Of course, unless you were living under a rock, Star Wars took the world by storm and toy manufacturers were caught completely off guard. They could not foresee the movie going public's hunger for their own piece of the Star Wars universe and they were scrambling, in the aftermath, to get something - anything - onto the shelves in order to cash in.
Fast forward 37 years and Star Wars merchandise still ranks among the highest selling movie merchandise in history. Fans, young and old, hunger for their own little piece of that galaxy far, far away. Countless Christmases and Birthdays all across the world have witnessed the opening of a Star Wars toy or book or lunch box or play set or any one of a hundred different permutations of something Star Wars.
And with these have been the spawning of a thousand different memories of that very simple occasion; memories which have become almost as treasured as the item itself.
A recent discussion on the Star Wars pod-cast "Full of Sith" touched on that idea - the memories touched off by a piece of Star Wars memorabilia - and it got me thinking about my own, favourite piece of Star Wars merchandise. Of course, my collection is considerable, but the discussion had me going through it, trying to decide which of the many pieces I own are the most treasured.
I've narrowed it down to three.
First and foremost is my copy of Deborah Fine's and Aeon Inc's "Star Wars Chronicles" from the late 90's. It comes in a beautiful and sturdy dust cover folio which you open to slide the book out. It probably has some of the most comprehensive and gorgeous still images and photos from the movies and the sets, melding fiction with fact to tell the story of the films and the making of them side by side.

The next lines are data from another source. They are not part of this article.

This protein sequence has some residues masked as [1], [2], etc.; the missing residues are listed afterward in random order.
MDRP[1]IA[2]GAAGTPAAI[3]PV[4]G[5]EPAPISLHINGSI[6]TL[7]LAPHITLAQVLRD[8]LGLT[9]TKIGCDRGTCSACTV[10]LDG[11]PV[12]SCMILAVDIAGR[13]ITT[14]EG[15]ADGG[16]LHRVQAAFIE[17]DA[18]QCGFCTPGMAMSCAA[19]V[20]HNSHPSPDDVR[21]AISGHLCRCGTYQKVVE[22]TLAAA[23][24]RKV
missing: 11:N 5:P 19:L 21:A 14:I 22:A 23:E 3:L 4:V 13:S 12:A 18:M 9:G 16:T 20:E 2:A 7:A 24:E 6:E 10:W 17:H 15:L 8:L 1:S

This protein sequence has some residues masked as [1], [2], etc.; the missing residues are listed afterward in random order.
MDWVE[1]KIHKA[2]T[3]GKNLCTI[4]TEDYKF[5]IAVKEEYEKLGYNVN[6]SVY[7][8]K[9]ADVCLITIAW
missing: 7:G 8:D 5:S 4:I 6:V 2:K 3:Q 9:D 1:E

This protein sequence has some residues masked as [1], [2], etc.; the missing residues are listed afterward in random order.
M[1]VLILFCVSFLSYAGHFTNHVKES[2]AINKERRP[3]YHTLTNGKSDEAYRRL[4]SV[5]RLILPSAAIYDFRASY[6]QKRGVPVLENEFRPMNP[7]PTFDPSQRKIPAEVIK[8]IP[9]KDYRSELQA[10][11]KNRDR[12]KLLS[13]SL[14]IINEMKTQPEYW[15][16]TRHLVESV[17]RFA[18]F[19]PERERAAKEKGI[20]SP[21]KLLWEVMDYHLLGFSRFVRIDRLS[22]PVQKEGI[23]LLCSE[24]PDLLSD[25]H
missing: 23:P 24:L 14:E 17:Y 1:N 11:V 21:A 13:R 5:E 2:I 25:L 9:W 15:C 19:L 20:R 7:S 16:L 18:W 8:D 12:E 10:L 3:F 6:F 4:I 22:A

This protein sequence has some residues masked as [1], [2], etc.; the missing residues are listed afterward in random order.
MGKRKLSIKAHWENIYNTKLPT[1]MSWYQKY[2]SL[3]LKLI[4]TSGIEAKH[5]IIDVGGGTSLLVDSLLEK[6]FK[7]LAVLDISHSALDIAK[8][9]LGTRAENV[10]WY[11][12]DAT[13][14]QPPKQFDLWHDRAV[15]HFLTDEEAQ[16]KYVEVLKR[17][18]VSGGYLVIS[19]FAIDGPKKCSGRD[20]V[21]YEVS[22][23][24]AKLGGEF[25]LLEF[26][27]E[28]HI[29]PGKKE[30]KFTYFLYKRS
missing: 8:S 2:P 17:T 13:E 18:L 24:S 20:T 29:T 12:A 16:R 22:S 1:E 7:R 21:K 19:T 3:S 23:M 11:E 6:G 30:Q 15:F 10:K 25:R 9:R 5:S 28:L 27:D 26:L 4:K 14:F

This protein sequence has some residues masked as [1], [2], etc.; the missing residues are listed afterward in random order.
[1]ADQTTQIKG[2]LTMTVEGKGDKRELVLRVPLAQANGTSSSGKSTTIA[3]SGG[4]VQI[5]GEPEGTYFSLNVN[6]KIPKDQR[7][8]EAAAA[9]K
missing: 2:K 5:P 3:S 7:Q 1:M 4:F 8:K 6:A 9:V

It features a series of exquisite gate folds, comparing characters, ships and the scale of those ships side by side.
The second piece is my Lego AT-AT which I saved up for, when I got my first full time job. I was putting money aside for what seemed like ages before I got it. When I finally got it home, I armed myself with enough beers to keep myself going and I think I spent around 6 hours putting it together on a cold, wet Saturday afternoon.
I've never been so satisfied putting something together as I was when I stood back and marvelled at the completed model. As with many of those higher end Lego pieces, the AT-AT offers such a tactile experience, with doors that open and close and accessories that you can take out and play with. Of course, my children and I love playing with it and when it's not sitting proudly in my office here at home, it can often be found in the thick of some sort of battle between my Star Wars Lego, their Lego Chima or Lego City.
The last one - and perhaps the most poignant - is an original Kenner Biker Scout figurine along with the original Speeder Bike.
Now, when I was in my teens I was diagnosed with a rare and aggressive form of spinal cord tumour. After spending a long time in hospital where I underwent extensive surgery, I was allowed home but I had to spend some time with my grandparents because my parents worked.
On one of these days I was feeling pretty low and my Pa had to run some errands for my Nana. While he was out, he stopped by the local toy store and managed to pick up both the Biker Scout and the Speeder Bike at the same time. He knew how much I loved Star Wars and, although he didn't, he made sure to ask the girl at the store what to get. You can imagine how it lifted my spirits when he came back from the store with them. That Biker Scout and Speeder Bike sits proudly in my display here at home, complete as it was the day he bought it for me. It has outlived him, sadly, but the memory of him coming through the door with it won't soon be forgotten.
That's the awesome thing about Star Wars. Beyond the sheer fun of the movies themselves, Star Wars has been responsible for some of the best memories of childhood and growing up. I can look at many of the pieces in my collection and they'll touch off something in my life that will make me smile.